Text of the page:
GV498 Half Unit
This information is for the 2023/24 session.
Prof Paul Apostolidis
This course is available on the MSc in Culture and Conflict in a Global Europe, MSc in Culture and Conflict in a Global Europe (LSE & Sciences Po), MSc in International Migration and Public Policy, MSc in International Migration and Public Policy (LSE and Sciences Po) and MSc in Political Theory. This course is available as an outside option to students on other programmes where regulations permit.
This course is capped at two groups.
This seminar explores diverse theoretical perspectives on political and ethical responses to contemporary multiculturalism and the many different forms of cultural politics. In part, we confront normative-philosophical issues concerning how to justify special rights for particular cultural groups with reference to certain principles of freedom, justice or the human need for ‘recognition.’ We consider immigrants' and other groups’ demands for cultural preservation in light of European cosmopolitan ideals, and explore how those ideals may not only embrace cultural openness but also carry legacies of colonialism. The course also takes up questions regarding the meaning and effects of cultural politics in relation to political struggles for socioeconomic justice and against racial, gender and sexual domination. Through what practices of communication can different cultural groups approach mutual understanding in the aftermath of empire and colonisation? Does engaging in sexual and gender identity politics clash with or strengthen political action against capitalist and racial power? Texts in the course’s later phase combine political theory with empirical studies of indigenous, racial/ethnic minority, youth-subcultural and religious politics. These readings give us concrete grounds for addressing the course’s key questions as well as examples of innovative methodological approaches to writing political theory.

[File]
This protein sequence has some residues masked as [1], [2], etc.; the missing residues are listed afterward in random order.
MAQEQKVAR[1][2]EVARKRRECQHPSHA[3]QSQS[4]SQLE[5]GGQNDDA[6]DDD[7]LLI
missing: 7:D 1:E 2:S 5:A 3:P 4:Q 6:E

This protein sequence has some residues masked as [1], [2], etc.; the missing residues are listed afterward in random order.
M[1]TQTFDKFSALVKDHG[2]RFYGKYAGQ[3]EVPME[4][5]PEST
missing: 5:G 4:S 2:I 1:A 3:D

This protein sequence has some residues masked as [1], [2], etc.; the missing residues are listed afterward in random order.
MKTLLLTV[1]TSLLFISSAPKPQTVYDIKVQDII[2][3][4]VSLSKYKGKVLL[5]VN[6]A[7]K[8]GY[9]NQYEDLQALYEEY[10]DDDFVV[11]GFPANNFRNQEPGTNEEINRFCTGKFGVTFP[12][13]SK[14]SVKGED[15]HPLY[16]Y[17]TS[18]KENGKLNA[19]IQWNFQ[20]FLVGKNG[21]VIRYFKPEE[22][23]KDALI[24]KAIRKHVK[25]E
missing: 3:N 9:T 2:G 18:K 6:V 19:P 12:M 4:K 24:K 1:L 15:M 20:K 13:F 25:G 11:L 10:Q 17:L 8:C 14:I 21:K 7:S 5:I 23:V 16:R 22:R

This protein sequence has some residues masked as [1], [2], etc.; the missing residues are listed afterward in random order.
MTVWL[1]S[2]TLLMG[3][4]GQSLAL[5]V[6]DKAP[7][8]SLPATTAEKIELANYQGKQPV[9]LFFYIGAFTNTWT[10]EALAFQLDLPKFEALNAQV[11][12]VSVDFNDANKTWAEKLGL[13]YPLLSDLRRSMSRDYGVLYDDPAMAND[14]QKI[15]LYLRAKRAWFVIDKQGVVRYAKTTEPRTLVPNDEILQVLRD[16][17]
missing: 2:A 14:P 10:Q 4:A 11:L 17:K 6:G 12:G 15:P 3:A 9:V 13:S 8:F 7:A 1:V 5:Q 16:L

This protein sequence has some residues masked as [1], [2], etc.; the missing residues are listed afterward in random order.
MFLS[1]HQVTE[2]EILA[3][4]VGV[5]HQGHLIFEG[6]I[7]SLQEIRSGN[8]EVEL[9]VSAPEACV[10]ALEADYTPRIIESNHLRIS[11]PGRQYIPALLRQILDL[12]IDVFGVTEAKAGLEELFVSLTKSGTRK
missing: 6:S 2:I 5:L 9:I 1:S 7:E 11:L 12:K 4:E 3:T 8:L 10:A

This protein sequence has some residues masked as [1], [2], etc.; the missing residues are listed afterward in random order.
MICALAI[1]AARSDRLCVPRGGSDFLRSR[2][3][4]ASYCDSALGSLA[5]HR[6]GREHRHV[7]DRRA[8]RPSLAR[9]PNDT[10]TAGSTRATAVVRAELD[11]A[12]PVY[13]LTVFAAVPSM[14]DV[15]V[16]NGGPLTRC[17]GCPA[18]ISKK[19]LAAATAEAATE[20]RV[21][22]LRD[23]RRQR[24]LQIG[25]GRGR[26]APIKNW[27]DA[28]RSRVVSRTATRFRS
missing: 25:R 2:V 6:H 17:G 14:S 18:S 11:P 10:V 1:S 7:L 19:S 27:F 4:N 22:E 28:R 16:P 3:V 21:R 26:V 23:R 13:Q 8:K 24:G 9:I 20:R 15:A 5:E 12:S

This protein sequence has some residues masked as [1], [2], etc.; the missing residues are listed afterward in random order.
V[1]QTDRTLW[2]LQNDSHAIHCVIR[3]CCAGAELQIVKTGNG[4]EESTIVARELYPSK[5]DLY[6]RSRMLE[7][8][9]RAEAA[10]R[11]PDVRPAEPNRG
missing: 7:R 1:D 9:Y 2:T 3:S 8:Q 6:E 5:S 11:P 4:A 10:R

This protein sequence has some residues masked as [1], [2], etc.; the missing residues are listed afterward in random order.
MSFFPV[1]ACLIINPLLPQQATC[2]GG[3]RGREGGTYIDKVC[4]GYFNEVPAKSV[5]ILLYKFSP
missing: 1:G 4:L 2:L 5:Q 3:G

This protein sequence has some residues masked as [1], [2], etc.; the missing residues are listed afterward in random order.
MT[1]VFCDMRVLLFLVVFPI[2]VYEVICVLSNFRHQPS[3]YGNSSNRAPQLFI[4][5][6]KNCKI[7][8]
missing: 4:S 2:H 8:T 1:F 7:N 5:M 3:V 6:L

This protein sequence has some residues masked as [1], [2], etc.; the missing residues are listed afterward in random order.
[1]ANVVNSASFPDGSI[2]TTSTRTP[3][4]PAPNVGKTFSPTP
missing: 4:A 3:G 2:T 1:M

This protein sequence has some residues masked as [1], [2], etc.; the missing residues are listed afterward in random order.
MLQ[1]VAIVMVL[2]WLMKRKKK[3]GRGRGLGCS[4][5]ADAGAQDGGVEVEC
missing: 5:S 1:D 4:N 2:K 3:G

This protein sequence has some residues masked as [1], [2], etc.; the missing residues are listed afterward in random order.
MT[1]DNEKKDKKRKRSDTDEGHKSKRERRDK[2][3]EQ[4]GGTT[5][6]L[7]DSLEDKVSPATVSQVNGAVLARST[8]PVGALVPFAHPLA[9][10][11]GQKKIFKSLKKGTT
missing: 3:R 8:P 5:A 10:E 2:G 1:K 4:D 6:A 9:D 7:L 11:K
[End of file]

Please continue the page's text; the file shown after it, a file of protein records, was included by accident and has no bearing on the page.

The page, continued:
This course is delivered through a minimum of 20 hours of seminars in the Winter Term. There will be a reading week in Week 6 of the Winter Term.
Students are invited to write one 1500 word formative essay, due no later than week 8.
Charles Taylor, “The Politics of Recognition”; Will Kymlicka, “Multicultural Citizenship”; Iris Marion Young, "Polity and Group Difference”; Cristina Beltrán, “The Trouble with Unity: Latino Politics and the Creation of Identity”; Saba Mahmood, “Religious Reason and Secular Affect”; Glenn Coulthard, “Red Skin, White Masks”; Charles W. Mills, “Multiculturalism as/and/or Anti-Racism?”
Essay (100%, 4000 words) in the ST.
Student performance results
(2019/20 - 2021/22 combined)
|Classification||% of students|
Total students 2022/23: 31
Average class size 2022/23: 15
Controlled access 2022/23: Yes
Value: Half Unit
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Personal development skills
- Team working
- Problem solving
- Specialist skills